China’s five-year plan to be crucial on climate change

March 27, 2020

BY Alexander Kalis

By AA.com.tr 

China’s 14th five-year plan (FYP) to go into effect in 2021 will be one of the world’s most important documents for global efforts to fight climate change, according to a report released on Tuesday.

While local and global efforts continue to increasingly curb climate change across the world, many are eying how China’s climate and energy policy moves as the country constitutes the world’s largest carbon dioxide (CO2) emitter.

For this reason, the FYP, which will define China’s goals from 2021 to 2025, will most likely be one of the world’s most important documents on tackling climate change, according to an analysis by the U.K.-based Carbon Brief.

The study claimed that powerful parties, such as the State Grid Corporation of China and China Electricity Council, were lobbying to get a green light for hundreds of new coal-fired power plants to be built.

“The push for more coal power also appears at odds with China’s climate goals, including a target to peak its CO2 emissions no later than 2030,” it said, adding that to meet this goal, low-carbon sources would need to cover any increases in energy demand.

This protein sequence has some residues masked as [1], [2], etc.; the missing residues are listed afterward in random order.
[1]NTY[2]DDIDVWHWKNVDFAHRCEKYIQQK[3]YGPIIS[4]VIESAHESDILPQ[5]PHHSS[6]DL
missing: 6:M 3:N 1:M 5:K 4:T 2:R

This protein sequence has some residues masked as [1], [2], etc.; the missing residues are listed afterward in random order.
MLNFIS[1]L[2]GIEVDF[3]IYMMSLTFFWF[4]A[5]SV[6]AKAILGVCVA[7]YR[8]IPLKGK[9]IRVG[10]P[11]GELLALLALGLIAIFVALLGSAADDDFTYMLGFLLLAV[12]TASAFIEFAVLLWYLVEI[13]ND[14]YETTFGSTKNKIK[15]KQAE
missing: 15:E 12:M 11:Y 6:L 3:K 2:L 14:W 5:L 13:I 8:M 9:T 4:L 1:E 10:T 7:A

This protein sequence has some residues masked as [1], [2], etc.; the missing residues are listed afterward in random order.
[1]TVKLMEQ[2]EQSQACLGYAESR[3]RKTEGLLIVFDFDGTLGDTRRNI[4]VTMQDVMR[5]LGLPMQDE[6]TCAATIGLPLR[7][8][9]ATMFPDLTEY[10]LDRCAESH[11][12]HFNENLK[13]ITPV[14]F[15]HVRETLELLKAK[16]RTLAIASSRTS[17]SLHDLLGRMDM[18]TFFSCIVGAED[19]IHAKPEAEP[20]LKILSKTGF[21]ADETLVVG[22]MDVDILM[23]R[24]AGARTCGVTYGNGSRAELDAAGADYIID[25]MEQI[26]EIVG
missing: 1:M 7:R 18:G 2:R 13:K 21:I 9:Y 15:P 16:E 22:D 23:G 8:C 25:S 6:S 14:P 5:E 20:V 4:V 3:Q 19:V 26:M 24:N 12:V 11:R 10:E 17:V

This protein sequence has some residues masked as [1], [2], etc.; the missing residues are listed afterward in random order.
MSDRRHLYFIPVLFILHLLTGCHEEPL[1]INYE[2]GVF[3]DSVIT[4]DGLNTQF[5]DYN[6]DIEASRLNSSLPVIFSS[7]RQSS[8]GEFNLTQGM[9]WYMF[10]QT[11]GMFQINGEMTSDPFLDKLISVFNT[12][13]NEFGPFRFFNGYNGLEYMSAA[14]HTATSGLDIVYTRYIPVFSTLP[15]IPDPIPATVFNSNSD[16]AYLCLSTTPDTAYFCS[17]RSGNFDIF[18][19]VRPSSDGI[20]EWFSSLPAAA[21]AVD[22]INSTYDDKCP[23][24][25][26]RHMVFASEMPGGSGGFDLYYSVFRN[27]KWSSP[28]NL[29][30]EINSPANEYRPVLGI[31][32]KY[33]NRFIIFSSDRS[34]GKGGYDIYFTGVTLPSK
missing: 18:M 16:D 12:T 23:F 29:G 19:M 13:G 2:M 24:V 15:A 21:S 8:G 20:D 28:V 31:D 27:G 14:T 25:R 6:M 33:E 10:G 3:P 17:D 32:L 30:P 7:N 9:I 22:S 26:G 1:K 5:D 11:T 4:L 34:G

Citing last month’s energy data, it stressed that clean energy investment would need to accelerate substantially to meet the country’s climate goals which now seem to be far away as CO2 emissions increased in China for the third year in a row in 2019, by around 2%.

“Coal is the most carbon-intensive fossil fuel and still accounted for 57.7% of China’s energy use in 2019, the data shows. Coal plants, which burn approximately 54% of all coal used in the country, provide 52% of generating capacity and 66% of electricity output – down from a peak of 81% in 2007,” the report added.

China’s 14th FYP for economic and social development will be finalized and approved in early 2021, followed by more detailed sectoral targets over the next year.

Carbon Brief is a U.K.-based website covering the latest developments in climate science, climate policy, and energy policy, according to its website.

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